By Dale Gavlak
Hezbollah leader Hassan Nasrallah sought in a widely anticipated speech Friday to portray his extremist group as vigorous defenders of the Hamas militants fighting in Gaza without drawing his own country, Lebanon, into a full-scale war with Israel.
Nasrallah also denied any responsibility for the October 7 massacre of 1,400 people in Israel, describing it as “100 percent Palestinian,” and said he held the United States directly responsible for the resulting war in which thousands of Palestinians have died.
Nasrallah did not announce an intention to enter the war, as some had feared, arguing that through a weekslong exchange of rocket and artillery fire with Israel, Hezbollah had already entered the war. He said a further escalation on the Lebanese front was a realistic possibility, but analysts noted that he described no concrete steps Hezbollah would take.
Both Hezbollah and Hamas are backed by Iran and have committed themselves to the destruction of Israel. The United States and the European Union have designated both groups as terror organizations.
Analysts told VOA that Nasrallah appeared to have calibrated his remarks, taking into consideration that Lebanon could not endure massive destruction as is happening in Gaza because it already is reeling from a crippling economic crisis.
Regarding the Lebanese front on Israel’s northern border, he said, “all the options are open to us, and we studied all the options. We must be ready and be ready for all the options that could happen in the future.”
Lebanese analyst Dania Koleilat Khatib told VOA that Hezbollah was playing psychological warfare with Israel by keeping it guessing about any next moves.
Nasrallah “wants three things: to keep the IDF [Israel Defense Forces] busy, confused and scared,” said Khatib, president of the Research Center for Cooperation and Peace Building in Beirut.
“People were expecting him to say that we [Hezbollah] are entering the war or we will not enter the war. Instead, he said we have already entered the war. We will do more. I think the purpose of this speech was to increase the confusion among the Israelis,” Khatib said.
She added that the most important thing Nasrallah urged was the need for a cease-fire in Gaza in order to prevent an all-out regional war.
Nasrallah said Hezbollah “considers that it is already at war, not only in absolute terms, but in a very concrete way since October 8,” according to Rita Sassine and Anthony Samrani, writing in the Lebanese L’Orient Le Jour newspaper.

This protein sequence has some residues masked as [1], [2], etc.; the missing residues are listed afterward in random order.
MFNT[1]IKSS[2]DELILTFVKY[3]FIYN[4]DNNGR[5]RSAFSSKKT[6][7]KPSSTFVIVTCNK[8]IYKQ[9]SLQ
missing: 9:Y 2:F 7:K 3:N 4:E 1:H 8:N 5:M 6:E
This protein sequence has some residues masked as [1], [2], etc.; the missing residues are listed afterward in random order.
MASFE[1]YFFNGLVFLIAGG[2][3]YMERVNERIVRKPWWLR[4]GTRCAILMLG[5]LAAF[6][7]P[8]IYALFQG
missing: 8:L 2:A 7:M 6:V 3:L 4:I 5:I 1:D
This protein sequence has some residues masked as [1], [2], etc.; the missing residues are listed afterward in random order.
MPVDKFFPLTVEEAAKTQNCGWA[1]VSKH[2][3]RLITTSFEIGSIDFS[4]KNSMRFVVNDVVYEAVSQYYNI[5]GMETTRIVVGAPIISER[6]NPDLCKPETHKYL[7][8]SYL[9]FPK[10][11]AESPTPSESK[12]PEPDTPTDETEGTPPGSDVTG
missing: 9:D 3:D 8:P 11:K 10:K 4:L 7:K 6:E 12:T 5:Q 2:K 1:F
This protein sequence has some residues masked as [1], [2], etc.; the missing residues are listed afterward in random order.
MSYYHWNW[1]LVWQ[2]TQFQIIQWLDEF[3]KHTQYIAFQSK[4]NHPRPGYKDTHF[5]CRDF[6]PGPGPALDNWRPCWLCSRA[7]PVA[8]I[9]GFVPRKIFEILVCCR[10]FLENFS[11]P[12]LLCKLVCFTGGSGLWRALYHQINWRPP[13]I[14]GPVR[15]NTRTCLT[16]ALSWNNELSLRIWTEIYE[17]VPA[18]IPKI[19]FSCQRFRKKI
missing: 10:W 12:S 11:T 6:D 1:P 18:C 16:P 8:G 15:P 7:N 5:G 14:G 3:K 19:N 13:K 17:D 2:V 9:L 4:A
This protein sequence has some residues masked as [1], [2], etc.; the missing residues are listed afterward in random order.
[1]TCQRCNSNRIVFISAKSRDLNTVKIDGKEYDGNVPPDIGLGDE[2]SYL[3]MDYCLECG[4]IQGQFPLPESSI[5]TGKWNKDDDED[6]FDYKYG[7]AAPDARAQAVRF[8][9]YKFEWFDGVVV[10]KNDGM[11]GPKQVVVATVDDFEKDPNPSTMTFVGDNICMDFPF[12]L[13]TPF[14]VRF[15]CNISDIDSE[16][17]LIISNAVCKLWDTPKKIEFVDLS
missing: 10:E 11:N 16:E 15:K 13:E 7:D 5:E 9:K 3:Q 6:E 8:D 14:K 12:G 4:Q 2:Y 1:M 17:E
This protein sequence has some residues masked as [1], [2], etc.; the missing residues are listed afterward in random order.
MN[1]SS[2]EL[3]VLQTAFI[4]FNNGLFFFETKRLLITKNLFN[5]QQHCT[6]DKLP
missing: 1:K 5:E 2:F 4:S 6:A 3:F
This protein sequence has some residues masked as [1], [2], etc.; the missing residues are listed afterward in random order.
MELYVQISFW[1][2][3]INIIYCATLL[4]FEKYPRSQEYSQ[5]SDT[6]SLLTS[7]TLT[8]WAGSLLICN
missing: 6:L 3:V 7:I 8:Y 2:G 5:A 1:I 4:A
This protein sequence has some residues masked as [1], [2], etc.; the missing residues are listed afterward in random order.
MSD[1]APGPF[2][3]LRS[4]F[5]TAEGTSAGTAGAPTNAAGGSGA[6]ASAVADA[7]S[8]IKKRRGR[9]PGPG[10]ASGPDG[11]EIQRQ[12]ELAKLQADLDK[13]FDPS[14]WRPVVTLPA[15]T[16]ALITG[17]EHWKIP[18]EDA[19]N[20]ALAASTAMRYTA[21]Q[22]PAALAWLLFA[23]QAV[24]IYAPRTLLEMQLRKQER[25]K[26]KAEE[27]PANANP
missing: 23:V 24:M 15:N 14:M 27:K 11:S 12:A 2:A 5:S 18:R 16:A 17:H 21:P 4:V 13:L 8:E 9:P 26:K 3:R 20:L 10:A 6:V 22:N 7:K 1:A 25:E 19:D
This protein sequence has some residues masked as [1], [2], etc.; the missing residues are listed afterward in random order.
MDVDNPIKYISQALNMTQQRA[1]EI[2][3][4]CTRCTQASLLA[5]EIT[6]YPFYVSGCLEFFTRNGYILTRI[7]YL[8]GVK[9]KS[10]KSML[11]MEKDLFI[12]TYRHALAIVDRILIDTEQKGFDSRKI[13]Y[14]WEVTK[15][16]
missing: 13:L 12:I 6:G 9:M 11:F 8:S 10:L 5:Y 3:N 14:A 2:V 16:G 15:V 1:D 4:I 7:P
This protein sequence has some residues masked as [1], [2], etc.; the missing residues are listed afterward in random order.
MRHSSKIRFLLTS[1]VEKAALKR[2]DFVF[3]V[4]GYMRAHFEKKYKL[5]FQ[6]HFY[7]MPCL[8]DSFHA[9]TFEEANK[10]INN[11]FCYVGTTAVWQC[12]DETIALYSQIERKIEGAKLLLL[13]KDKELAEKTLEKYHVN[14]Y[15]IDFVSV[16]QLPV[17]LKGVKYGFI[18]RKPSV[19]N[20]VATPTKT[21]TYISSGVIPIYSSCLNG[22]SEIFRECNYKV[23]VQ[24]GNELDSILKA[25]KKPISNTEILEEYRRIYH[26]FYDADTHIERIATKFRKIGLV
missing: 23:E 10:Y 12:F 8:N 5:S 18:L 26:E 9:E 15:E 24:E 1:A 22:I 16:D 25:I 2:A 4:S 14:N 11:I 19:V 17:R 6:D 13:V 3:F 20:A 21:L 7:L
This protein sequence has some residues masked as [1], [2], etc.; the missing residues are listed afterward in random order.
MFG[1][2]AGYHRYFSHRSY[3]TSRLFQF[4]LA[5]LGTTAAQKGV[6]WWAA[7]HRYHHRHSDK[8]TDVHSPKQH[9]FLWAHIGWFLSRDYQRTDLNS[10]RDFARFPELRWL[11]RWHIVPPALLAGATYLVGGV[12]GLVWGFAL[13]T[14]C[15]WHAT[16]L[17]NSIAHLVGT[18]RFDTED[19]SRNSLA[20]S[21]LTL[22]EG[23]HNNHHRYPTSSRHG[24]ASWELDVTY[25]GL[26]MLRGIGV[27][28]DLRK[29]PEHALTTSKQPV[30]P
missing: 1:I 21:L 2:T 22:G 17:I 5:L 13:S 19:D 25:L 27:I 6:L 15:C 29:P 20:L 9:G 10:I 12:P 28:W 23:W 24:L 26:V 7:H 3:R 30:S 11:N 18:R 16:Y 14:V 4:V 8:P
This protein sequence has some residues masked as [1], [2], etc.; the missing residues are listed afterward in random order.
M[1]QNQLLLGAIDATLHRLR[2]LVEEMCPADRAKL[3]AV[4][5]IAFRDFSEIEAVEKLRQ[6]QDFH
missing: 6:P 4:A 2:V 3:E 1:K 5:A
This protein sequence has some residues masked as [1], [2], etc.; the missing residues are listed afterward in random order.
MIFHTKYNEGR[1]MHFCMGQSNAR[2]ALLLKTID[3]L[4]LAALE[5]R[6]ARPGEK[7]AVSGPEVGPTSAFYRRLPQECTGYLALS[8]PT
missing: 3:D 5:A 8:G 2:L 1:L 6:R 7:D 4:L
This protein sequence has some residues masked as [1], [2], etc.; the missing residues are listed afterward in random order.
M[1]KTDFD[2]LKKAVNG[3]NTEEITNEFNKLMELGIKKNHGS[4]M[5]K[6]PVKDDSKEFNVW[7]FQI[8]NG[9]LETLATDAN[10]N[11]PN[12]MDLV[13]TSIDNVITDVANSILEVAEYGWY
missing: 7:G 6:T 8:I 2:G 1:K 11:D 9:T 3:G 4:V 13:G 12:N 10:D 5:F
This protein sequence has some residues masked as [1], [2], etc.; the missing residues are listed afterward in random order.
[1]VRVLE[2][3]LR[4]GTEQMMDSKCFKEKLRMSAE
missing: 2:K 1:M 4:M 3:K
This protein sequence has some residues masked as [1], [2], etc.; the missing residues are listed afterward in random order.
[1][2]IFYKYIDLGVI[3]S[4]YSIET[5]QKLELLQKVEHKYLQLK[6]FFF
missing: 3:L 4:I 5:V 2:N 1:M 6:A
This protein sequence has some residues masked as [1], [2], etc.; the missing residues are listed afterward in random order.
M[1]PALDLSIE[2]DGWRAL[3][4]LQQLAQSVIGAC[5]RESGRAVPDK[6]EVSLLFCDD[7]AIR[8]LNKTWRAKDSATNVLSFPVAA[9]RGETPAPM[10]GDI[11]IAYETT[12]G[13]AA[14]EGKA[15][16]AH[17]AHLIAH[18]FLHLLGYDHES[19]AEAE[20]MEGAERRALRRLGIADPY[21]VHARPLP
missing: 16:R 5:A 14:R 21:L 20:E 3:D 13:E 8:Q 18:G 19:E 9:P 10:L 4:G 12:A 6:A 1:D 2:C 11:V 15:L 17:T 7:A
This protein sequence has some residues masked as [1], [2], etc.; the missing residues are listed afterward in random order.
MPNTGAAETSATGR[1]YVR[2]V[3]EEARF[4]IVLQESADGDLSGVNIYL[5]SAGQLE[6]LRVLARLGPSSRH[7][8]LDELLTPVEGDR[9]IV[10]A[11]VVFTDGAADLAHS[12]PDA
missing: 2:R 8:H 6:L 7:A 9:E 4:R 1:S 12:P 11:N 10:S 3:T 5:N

Hezbollah has been involved in tit-for-tat attacks on Israel’s northern border involving rockets, missiles and explosive-packed drones with a gradual escalation on both sides. Hezbollah said it launched 19 simultaneous strikes on Israeli positions in the north of the country on Thursday, saying earlier it was the biggest attack in more than three weeks of fighting.
Sassine and Samrani also pointed to Hezbollah’s official announcement of the “death of each of its martyrs because it wants to highlight that it is not at all keeping away from the fighting, but that it is already actively participating in forcing Israel to concentrate part of its resources and attention on its northern border.”
They noted that Hezbollah had announced the deaths of nearly 55 fighters “in a relatively short period of time.”
Nasrallah also urged Arab states with diplomatic ties with Israel to send the Israeli envoys home, stop trade and cut all other relations. He belittled the presence of two U.S. aircraft carriers that have been deployed to the region to deter Hezbollah and Iran from escalating the conflict into a regional war.
“They don’t scare us. They never scared us in the past,” he said.
Speaking in Israel, U.S. Secretary of State Antony Blinken warned of the dangers of a broader war, with fighting on two or even three fronts.
Blinken reiterated U.S. support for Israel as he met Israeli Prime Minister Benjamin Netanyahu, but he urged Israel to take steps to avoid civilian casualties as the Palestinian death toll soars.
“It is very important, when it comes to protection of civilians who are caught in the crossfire of Hamas’ making, that everything be done to protect them and to bring assistance to those who so desperately need it, who are not in any way responsible for what happened on October 7,” Blinken said.
He also called for localized humanitarian pauses as the crisis in Gaza worsens. Blinken told Israeli leaders that “Israel will never stand alone” and that “it has the right to defend itself and the obligation to defend itself.”
But he said that a failure by Israel to protect Palestinian civilians played into the hands of Hamas and other terrorist organizations. Blinken said there would be a substantial increase in humanitarian aid into Gaza and in the effort to get foreign nationals out.